The IHC Chief Justice noted, “Suspension of the sentence by an appellate court does not in any manner affect the conviction. The distinction between ‘conviction’ and ‘sentence’ has been highlighted by the august Supreme Court in the case titled “Federation of Pakistan and others v. Mian Muhammad Nawaz Sharif.” In his petition, Sheikh informed the court that the First Information Report (the “FIR”) No. 41 dated 21-07-2012, was registered against the Respondent No. 2 (Hanif Abbasi) at Police Station Anti-Narcotics Force RD North Rawalpindi under Sections 9(c), 14 and 15 of Control of Narcotic Substance Act, 1997 (the “CNSA 1997”). He added that the brief facts as alleged in the said FIR are that Abbasi (along with others) obtained 500 kilograms of the medication Ephedrine for his firm i.e. Gray Pharmaceutical.
He further said that thereafter, he instead of using Ephedrine for lawfully authorized medical / industrial purposes sold it to drug smugglers and profited illegally.
The petitioner continued that pursuant to the abovementioned FIR, a Narcotics trial against him (along with others) commenced before the learned District and Sessions Judge/judge Special Court (CNS), Rawalpindi. Consequently, upon the conclusion of said Narcotics trial, the trial court vide its judgment dated 21-07- 2018 convicted Abbasi followed by sentence of rigorous imprisonment for life.
He added that Abbasi assailed the conviction judgment before the Lahore High Court (LHC) Rawalpindi Bench, in Criminal Appeal No. 663 of 2018 while the LHC vide order dated 11.04.2019 suspended the sentence of Abbasi.
He contended that it is important to mention here that the LHC vide its order dated 11.04.2019, only suspended the sentence of the Respondent No. 2 and not the conviction; resultantly the conviction stood intact for all intents and purposes.
He pointed that in the middle of April 2022, due to change in regime, a new government was formed and Abbasi was appointed as the Special Assistant to the Prime Minister of Pakistan.
He argued that the said appointment of Hanif as Special Assistant is illegal, unlawful and unconstitutional as he is inherently disqualified from holding this prestigious public office. He added the petitioner beseeches the kind indulgence of this court to declare the appointment of Abbasi as arbitrary, unlawful, utterly unconstitutional and non-est.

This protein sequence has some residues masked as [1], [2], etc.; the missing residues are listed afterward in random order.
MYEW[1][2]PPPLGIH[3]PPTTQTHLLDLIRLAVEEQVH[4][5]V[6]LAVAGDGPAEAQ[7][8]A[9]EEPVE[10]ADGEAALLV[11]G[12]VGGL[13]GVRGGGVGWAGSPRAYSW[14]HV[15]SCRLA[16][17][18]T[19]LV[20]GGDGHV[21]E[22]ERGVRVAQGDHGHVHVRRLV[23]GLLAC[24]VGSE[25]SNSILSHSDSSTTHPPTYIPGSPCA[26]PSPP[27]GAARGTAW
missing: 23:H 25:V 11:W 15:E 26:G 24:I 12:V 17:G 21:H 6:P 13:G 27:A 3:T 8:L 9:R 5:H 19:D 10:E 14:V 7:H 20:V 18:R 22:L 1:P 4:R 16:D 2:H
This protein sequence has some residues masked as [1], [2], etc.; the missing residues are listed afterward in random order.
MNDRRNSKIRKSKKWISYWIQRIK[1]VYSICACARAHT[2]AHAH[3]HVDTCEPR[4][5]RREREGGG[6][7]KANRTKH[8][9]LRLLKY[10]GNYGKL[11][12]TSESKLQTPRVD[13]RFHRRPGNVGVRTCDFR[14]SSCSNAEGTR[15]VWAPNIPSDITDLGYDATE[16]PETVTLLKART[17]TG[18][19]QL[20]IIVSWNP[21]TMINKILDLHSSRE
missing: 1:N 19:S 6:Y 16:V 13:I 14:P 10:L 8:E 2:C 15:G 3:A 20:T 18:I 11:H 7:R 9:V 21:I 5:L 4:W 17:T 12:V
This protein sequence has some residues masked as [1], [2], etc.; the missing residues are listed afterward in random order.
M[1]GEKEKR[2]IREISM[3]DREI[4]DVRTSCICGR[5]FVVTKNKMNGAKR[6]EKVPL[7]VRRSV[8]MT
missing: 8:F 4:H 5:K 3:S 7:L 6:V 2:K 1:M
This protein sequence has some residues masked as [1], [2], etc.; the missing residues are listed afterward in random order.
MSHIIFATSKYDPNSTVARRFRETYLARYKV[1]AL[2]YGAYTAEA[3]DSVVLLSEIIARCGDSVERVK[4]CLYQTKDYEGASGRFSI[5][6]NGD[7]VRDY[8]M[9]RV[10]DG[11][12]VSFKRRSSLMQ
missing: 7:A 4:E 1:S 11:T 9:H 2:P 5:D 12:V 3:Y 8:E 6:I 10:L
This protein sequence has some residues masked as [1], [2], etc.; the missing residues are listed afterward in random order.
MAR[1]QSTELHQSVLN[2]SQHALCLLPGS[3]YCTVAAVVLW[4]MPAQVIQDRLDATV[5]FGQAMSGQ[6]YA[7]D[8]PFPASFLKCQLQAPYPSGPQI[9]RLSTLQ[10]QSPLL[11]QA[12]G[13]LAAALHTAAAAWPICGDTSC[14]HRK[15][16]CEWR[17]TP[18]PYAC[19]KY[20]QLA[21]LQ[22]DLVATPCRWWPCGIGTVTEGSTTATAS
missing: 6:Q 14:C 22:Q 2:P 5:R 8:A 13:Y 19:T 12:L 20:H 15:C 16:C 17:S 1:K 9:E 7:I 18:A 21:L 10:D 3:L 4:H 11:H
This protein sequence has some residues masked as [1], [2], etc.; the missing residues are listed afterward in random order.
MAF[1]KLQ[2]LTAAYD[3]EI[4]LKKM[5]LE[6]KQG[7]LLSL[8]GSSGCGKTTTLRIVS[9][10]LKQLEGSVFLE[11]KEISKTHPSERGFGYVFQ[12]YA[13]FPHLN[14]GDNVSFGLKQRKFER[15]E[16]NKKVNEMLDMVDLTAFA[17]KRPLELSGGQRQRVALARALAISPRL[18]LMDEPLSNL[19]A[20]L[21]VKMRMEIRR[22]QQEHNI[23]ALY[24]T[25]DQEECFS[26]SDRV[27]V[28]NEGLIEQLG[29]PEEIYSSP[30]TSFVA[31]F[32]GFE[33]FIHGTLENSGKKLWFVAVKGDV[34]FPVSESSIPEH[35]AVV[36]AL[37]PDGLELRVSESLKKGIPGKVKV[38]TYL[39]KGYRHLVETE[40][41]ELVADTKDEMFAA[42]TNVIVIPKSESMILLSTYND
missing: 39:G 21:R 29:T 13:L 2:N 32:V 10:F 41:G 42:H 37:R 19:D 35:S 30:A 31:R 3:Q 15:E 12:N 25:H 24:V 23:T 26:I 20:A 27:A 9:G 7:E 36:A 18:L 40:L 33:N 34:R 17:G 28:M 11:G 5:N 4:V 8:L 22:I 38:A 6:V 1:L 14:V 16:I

He maintained that the office of the Special Assistant is a public office carrying high prestige and it is an office recognized by Article 260 of the Constitution, and one of the few public offices recognized and identified by the provisions of the Constitution itself.
“Owing to the important nature of the office, those holding the office must naturally shoulder great responsibility. One of the foremost duties entrusted to the appointing authority – in this case the Prime Minister – is that people possessing high virtues and strong moral fiber are appointed to these important public offices,” said the petitioner.
He also argued, “Admittedly a person with criminal conviction particularly a conviction for dealing in narcotics which is an offence involving ‘moral turpitude’, cannot be someone suitable or fit to hold such high office.
Sheikh contended that in criminal jurisprudence, there is indeed a marked difference between conviction and sentence. “Conviction is finding someone guilty positively of the offence(s) charged with, whereas sentence is the punishment (imprisonment or fine or both) for being guilty of that offence. That Respondent No. 2 was convicted and sentenced by the learned Trial Court. However, in appeal the Honorable Lahore High Court, only suspended the sentence of the Respondent No. 2 meaning thereby that he still carries the conviction,” said the petitioner.